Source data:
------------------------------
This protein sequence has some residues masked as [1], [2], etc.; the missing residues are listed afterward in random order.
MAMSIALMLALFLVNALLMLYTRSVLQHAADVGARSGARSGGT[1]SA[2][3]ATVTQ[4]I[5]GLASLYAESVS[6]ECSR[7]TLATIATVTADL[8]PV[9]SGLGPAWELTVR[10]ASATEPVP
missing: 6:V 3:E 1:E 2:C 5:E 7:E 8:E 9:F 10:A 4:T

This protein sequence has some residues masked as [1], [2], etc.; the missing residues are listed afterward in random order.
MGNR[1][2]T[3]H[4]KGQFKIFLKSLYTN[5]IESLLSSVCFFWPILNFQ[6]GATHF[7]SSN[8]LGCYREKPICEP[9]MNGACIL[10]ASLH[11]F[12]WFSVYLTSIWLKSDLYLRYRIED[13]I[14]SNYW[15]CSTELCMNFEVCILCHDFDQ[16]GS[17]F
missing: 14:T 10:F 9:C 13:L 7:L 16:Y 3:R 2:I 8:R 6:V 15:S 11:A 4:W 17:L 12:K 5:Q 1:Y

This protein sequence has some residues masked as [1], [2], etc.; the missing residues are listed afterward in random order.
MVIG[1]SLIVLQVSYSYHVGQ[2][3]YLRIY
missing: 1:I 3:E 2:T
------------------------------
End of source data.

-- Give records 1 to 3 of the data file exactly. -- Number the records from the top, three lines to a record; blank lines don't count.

This protein sequence has some residues masked as [1], [2], etc.; the missing residues are listed afterward in random order.
MAMSIALMLALFLVNALLMLYTRSVLQHAADVGARSGARSGGT[1]SA[2][3]ATVTQ[4]I[5]GLASLYAESVS[6]ECSR[7]TLATIATVTADL[8]PV[9]SGLGPAWELTVR[10]ASATEPVP
missing: 6:V 3:E 1:E 2:C 5:E 7:E 8:E 9:F 10:A 4:T

This protein sequence has some residues masked as [1], [2], etc.; the missing residues are listed afterward in random order.
MGNR[1][2]T[3]H[4]KGQFKIFLKSLYTN[5]IESLLSSVCFFWPILNFQ[6]GATHF[7]SSN[8]LGCYREKPICEP[9]MNGACIL[10]ASLH[11]F[12]WFSVYLTSIWLKSDLYLRYRIED[13]I[14]SNYW[15]CSTELCMNFEVCILCHDFDQ[16]GS[17]F
missing: 14:T 10:F 9:C 13:L 7:L 16:Y 3:R 2:I 8:R 6:V 15:S 11:A 4:W 17:L 12:K 5:Q 1:Y

This protein sequence has some residues masked as [1], [2], etc.; the missing residues are listed afterward in random order.
MVIG[1]SLIVLQVSYSYHVGQ[2][3]YLRIY
missing: 1:I 3:E 2:T